Penicillium brevicompactum and P. bialowiezense are two closely related species that are not easily distinguished by morphology or DNA sequencing. The mycophilic nature of many isolates of P. bialowiezense, and some of P. brevicompactum, suggests that observation of members of this group in indoor environments may predict extensive and longterm fungal colonization.
Penicillium Brevicompactum is one of the 36 species of molds genetically identified in an index called ERMI that is an acronym for Environmental Relative Moldiness Index that uses qualitative and quantitative PCR (QPCR) analyses for fungi. PCR is basically the identification of mold species by DNA sequencing. More information on ERMI testing.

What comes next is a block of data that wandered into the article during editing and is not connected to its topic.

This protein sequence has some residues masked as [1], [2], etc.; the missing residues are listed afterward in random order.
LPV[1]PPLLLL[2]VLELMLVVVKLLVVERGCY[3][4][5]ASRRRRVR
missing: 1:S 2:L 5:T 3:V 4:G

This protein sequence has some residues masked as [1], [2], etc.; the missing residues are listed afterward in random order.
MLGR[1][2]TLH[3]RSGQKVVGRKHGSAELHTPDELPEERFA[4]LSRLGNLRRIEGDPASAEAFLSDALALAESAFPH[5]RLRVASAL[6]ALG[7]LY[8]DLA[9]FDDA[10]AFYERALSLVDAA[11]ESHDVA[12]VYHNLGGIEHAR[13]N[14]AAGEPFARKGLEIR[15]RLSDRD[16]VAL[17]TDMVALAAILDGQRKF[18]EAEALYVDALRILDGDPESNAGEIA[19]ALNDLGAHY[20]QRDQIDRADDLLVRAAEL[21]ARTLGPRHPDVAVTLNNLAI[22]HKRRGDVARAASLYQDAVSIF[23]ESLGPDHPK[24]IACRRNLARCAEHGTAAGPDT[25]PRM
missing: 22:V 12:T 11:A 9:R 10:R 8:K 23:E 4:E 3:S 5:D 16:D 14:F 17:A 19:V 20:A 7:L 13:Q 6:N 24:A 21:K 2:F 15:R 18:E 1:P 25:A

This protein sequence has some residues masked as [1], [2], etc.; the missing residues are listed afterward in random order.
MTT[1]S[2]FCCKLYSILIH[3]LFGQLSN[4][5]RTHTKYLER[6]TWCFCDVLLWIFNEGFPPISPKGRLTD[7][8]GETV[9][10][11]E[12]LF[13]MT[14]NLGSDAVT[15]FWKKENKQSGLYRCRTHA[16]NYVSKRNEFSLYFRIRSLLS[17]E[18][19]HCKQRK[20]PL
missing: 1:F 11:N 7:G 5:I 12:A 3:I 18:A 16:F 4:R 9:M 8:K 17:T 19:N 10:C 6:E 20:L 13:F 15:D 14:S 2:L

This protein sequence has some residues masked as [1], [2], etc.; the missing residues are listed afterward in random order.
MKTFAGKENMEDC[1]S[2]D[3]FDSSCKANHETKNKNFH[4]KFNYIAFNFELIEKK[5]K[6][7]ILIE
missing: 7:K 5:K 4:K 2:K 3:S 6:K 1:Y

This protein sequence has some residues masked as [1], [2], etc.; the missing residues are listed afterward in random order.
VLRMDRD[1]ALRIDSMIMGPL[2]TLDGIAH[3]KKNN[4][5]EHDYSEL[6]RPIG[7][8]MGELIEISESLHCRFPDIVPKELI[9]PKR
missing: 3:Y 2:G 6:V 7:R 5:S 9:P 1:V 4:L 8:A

Typical Areas Found
Penicillium brevicompactum has been isolated from a wide range of foods, and is commoned encountered in the indoor environments. Under optimal moisture conditions, house dust and various other cellulose-rich indoor materials are primary habitats for P. brevicompactum. This species is commonly isolated from house dust and is known as a degrader of fine cellulose fibres.
Areas to observe during and after the water damage stage are painted plaster walls, gypsum wallboard paper, potted plants, and urea formaldehyde foam insulation. Walls are often made of gypsum boards that typically contribute as a cellulose fibre nutritional source.
Mycotoxins Produced by Penicillium brevicompactum
Penicillium brevicompactum is known to produce the mycotoxin mycophenolic acid (MPA).